I contend that female liberation is the most hopeful development in the Middle East, greater even than the first stirrings of democracy. I believe that Arab women have a greater stake in liberal democracy than Arab men, and as they acquire political power, they will fight for it.

This argument, one based on (an intelligent) version of the liberal ethos (i.e. that democracies are universally popular because they are better for the majority who have to gain by the end of arbitrary rule of elites) is somewhat dubious (see Swanee Hunt’s remarks at Ayaan Hirsi Ali’s talk). The logic of civil society, however clear it may seem to us does not register on the same emotional spectrum in honor-shame cultures, where the reasoned preference for positive-sum has to overcome the pull of envy, resentment, and peer pressure. For example, we find increasing numbers of women drawn to Jihad and liberation through martyrdom. The cult of death has even Arab women in its grip.

As for suicide bombings, jihadism and the macho posturing of Arab men, they are desperate remedies against further humiliation, against the perceived threat of “castration,” by their own women. Until Arab women achieve freedom and independence, we can expect, at least for a while, to see Arab men cling to these remedies.

Again simplistic. Arab women cannot achieve freedom and independence independent of changes in the male culture. You can’t get there from these assumptions about potential recruits for the individuality of modern society. This is true of any honor-shame culture, all the more so for one in a state of constant humiliation. Thia is Ayaan Hirsi Ali’s point about the clash between individual and collective rights, and even in “modern, liberal societies” it’s very hard to pull off.

Even then, some Arab men will probably backslide to even greater suicidal/homicidal tantrums. Others, (perhaps even a majority) no longer able to project their deficiencies onto Arab women, will begin to recognize the flaws in themselves. These converts would adopt the self-critical stance that is already showing up among some daring Arab intellectuals and even religious leaders. And when Arab men can no longer acquire instant self-esteem by demeaning their women, some of them might even turn to the arts of peace, and try to acquire the sense of self-worth via instrumental rather than illusory psychological means.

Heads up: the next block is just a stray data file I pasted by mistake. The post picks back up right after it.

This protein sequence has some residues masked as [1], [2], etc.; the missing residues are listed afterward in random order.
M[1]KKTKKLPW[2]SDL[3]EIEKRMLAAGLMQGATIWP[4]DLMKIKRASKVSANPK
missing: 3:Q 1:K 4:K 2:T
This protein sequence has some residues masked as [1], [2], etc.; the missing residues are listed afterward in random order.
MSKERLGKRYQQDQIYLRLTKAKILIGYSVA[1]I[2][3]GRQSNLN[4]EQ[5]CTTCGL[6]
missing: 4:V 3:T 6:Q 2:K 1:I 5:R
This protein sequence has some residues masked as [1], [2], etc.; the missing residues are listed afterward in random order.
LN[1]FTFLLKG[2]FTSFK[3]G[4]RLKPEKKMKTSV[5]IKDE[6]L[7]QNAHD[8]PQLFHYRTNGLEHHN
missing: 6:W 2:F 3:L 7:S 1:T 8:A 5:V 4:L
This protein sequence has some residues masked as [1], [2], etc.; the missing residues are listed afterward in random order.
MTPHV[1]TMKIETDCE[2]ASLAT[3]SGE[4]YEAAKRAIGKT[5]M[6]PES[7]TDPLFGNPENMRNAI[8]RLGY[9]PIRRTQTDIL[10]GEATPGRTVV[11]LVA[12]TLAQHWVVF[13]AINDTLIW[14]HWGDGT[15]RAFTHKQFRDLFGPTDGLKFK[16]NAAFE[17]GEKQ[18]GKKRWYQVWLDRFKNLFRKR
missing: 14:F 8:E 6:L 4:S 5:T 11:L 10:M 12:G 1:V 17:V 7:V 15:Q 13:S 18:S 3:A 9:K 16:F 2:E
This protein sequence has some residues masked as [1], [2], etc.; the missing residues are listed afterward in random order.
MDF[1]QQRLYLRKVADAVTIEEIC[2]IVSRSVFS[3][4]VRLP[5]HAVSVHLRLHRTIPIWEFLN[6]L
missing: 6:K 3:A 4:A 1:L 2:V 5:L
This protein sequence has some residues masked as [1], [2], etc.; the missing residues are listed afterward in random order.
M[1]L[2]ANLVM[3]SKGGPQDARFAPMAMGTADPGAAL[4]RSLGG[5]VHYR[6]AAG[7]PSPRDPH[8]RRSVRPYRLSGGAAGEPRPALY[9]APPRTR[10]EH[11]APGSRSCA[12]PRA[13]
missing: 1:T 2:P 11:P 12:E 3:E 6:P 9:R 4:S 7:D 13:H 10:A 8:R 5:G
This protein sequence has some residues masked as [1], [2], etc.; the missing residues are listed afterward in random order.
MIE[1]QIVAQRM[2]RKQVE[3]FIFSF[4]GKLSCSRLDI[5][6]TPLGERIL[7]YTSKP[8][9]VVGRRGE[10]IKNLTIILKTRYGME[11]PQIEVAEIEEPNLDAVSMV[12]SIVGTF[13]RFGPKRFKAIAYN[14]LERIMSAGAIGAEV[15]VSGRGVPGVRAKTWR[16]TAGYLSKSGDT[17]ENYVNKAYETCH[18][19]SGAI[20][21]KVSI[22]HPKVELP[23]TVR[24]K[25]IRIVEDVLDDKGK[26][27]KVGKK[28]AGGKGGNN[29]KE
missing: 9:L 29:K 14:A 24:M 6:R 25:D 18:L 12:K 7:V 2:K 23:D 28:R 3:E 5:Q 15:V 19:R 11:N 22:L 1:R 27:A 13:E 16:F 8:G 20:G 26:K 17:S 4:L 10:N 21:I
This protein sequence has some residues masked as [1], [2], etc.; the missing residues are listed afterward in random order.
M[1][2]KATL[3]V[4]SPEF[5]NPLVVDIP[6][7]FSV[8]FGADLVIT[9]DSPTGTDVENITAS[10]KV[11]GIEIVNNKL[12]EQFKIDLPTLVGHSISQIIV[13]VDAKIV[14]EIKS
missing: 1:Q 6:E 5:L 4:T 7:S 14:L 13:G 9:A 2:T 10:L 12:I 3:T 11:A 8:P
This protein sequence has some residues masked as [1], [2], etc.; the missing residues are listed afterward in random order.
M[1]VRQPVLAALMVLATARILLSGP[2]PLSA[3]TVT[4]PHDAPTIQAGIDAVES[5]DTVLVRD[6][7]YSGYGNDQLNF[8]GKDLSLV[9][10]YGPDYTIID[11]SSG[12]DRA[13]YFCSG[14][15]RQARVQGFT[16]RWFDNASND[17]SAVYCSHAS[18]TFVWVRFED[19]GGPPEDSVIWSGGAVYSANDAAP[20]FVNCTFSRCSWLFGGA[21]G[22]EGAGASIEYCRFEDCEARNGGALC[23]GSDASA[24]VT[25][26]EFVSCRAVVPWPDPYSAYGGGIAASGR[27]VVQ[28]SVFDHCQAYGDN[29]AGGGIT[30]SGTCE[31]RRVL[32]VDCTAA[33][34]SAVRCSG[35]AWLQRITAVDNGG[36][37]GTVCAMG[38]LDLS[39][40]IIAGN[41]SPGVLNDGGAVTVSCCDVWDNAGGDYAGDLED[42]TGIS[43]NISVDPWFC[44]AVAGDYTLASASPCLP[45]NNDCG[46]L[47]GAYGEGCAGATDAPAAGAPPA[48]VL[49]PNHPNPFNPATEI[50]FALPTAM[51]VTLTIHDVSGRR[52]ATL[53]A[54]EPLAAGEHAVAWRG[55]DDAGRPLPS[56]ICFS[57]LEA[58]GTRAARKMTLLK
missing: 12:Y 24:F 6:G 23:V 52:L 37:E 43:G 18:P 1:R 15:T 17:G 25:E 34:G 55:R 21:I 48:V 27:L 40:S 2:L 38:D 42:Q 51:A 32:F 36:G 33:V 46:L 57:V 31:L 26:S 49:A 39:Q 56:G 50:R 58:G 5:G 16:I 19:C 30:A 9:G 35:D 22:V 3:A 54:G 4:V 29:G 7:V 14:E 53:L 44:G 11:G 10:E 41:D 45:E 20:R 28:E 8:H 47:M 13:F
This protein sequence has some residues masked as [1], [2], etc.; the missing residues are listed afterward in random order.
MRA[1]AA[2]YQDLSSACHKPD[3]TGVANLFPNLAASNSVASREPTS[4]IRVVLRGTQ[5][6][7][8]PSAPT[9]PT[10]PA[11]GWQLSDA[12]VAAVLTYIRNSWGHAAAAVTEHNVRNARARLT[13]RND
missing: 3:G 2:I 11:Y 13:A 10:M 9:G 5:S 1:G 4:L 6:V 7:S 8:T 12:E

We cannot, in the end, correct all the distortions of the Arab shame/honor ethos. But by pledging our support for Arab women’s liberation—for instance, by advocating expanded liberties for women in the text of the new Iraqi constitution—we can hasten its erosion.

This is a very optimistic scenario… a kind of “break the logjam and everything will flow” approach that I don’t think will work. Part of the problem is that suicide terrorism has become so common a resort in the Arab world that its use to resolve these kinds of conflicts about manhood are likely to get much worse before they get better. Support for women’s rights can just as easily lead to greater violence, certainly in the short run. My personal tendency is to look to changing the “public opinion” about what is honorable, rather than go for creating a population of “western” individuals.

Gutmann takes pains to separate the toxic aspects of the Arab psyche from Islam. This is the only part of his argument that I do not find compelling. It seems to me that the Arab psyche has had centuries to be slowly absorbed by Islam and that in many cases, and in most important aspects, the two are now inseparable. We can see this in the fact that even in Indonesia, Thailand and non-Arab locales where Islam has been embraced it retains both Arab misogyny and intolerance.